Asking subscribers for feedback
Your subscribers like you for a reason. They like your style and they like your attitude. However, “old beliefs do not lead you to new cheese”, so, if you are in an experimental phase trying out a number of new “beliefs”, you might as well ask for your readers’ feedback. This will not necessarily bring back a load of feedback (but then again, it might!), but the most engaged of your subscribers will want to chip in and help out.
Here’s one way you could go about it:
“I need your help! I’m expanding the scope of this newsletter to include email marketing tips and best practices. Give me some feedback on the new format. And yes, I’ll reply to all emails!”
…which brings us to…
Avoid “do-not-reply” addresses
Let’s say you are the customer, here. You have signed up for a newsletter. You receive an email. The sender email reads “email@example.com”. Guess what: it being impolite aside (you are engaging with them, but they are not engaging with you), upon reading this email address, you just have to get back to them as soon as possible, with questions and all. Right?
Your subscribers are no different. They want to feel welcomed and accepted and royal.
To that respect, you will need to humanize your newsletter into a lovable and loyal helper, at the services of your subscribers. Only this way will you be able to build a solid and mutual relationship, and shorten the distance between your customer and your company.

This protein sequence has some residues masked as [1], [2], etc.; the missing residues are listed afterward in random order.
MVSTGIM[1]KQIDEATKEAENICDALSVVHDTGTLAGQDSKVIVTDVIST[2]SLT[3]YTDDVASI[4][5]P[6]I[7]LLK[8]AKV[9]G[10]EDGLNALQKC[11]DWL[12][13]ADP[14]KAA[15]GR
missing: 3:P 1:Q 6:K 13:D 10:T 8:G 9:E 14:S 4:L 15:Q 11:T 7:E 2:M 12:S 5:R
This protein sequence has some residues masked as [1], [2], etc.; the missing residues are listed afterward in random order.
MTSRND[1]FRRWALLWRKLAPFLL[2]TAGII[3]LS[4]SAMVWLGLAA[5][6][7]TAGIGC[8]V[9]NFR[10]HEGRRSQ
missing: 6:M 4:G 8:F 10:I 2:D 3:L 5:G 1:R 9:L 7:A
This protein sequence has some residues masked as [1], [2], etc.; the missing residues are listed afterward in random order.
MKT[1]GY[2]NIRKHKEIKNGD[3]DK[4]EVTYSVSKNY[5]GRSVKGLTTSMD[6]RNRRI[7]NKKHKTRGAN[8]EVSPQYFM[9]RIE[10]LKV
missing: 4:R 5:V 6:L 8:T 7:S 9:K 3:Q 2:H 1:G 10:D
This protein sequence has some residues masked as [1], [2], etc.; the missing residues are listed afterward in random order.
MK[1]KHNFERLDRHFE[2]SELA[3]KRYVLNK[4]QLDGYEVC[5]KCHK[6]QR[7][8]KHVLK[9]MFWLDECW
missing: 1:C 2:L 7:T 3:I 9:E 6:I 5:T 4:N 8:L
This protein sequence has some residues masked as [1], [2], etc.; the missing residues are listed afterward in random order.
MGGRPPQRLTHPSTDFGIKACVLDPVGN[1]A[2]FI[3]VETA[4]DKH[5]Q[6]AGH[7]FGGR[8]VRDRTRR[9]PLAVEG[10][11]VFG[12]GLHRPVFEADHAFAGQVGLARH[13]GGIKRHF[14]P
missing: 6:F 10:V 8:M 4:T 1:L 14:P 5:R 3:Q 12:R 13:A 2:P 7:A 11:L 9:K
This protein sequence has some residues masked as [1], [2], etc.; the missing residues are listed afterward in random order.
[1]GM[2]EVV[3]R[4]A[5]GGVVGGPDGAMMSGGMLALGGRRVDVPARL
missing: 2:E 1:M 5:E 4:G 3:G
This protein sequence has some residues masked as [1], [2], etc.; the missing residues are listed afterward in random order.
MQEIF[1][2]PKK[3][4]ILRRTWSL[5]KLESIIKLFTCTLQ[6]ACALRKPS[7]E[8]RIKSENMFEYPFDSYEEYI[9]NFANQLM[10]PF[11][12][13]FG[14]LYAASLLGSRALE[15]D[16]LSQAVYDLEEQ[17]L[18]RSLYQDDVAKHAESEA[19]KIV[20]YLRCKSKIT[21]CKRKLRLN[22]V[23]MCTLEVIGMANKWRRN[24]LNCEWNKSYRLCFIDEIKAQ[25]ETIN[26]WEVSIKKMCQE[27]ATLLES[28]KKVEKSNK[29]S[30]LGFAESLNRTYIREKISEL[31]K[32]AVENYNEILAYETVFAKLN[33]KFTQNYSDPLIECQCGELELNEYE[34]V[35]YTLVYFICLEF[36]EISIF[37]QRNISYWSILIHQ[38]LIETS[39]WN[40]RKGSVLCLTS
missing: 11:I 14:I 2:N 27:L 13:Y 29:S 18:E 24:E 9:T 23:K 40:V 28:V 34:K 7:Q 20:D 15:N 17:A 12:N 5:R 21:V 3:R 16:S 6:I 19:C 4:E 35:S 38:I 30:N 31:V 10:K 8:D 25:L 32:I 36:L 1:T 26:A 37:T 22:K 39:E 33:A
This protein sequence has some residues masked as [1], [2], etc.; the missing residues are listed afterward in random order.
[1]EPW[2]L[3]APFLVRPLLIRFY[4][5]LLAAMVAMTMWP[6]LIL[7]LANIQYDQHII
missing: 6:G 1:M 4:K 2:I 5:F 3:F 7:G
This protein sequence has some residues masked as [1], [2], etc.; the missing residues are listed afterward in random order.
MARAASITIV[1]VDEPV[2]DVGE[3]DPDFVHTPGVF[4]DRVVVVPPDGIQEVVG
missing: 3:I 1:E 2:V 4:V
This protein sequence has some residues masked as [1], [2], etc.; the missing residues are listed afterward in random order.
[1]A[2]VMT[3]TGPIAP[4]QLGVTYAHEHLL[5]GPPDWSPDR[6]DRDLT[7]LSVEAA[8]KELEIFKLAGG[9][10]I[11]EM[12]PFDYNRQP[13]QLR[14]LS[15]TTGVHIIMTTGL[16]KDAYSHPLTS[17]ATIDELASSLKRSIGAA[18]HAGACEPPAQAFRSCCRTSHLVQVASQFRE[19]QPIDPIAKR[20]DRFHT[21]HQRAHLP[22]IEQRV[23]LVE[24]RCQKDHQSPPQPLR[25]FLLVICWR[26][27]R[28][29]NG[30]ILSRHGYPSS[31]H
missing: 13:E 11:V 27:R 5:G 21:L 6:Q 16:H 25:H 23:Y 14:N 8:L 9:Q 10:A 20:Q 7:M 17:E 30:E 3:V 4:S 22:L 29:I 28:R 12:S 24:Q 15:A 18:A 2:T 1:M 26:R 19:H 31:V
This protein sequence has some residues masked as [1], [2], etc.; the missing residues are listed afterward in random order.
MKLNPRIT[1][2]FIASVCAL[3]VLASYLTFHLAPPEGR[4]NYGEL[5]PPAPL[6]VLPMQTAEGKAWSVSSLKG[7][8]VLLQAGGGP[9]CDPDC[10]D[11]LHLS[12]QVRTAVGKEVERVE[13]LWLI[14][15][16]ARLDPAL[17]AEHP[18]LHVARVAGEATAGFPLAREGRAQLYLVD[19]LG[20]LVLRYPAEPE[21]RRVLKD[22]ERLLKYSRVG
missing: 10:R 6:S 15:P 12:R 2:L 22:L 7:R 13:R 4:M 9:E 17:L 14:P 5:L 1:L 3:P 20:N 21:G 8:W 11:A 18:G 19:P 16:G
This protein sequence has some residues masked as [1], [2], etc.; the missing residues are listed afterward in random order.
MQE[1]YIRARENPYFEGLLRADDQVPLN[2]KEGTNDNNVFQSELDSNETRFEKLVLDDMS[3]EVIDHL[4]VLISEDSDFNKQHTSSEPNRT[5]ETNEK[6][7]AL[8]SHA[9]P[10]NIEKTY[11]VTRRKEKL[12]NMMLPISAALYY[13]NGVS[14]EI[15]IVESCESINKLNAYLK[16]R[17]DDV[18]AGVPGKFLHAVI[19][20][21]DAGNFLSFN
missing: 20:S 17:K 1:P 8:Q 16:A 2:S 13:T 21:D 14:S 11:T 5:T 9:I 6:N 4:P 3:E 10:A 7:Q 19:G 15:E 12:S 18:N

Design to open rate
Every newsletter is like a new map that the reader will have to read from scratch. Unless you have a clean and standard format that is easily perceived and intuitive, you can’t expect your audience to spend more than 12 seconds figuring out what your intention is.
The reason? From Gestalt Psychology to Design principles, perception of newsletter layout boils down to this: avoid a noisy design, or people won’t know what they are looking at.
Another thing, that might not be straightforward, is that you need to make sure that you have segmented your audience based on a certain filter that is aligned with the content of the email. Otherwise you are sending out unsolicited emails, i.e. the shortest way to spam folder or the unsubscribe button.
Last but not least, make sure your writers and copywriters are fluent in the target language of the newsletter and that they employ excellent grammar, syntax, and spelling.
Stay in touch
After you have served your audience the campaign, it is best you leave a trace so that they can come back to you, or even find out more about you. One way to achieve this is through social media share buttons or your social media channel buttons.
Another idea would be to provide them with an overview of relevant product categories so that they could immediately be redirected and convert!
Well, it might come to this. Maybe not for long. In the meantime, let’s be grown-ups: One-click unsubscribe. Don’t ask your audience to sign in to unsubscribe, or to text back “STOP”. In fact, don’t ask them to do anything that requires more than 3” of their time.
Moosend offers this as a default feature.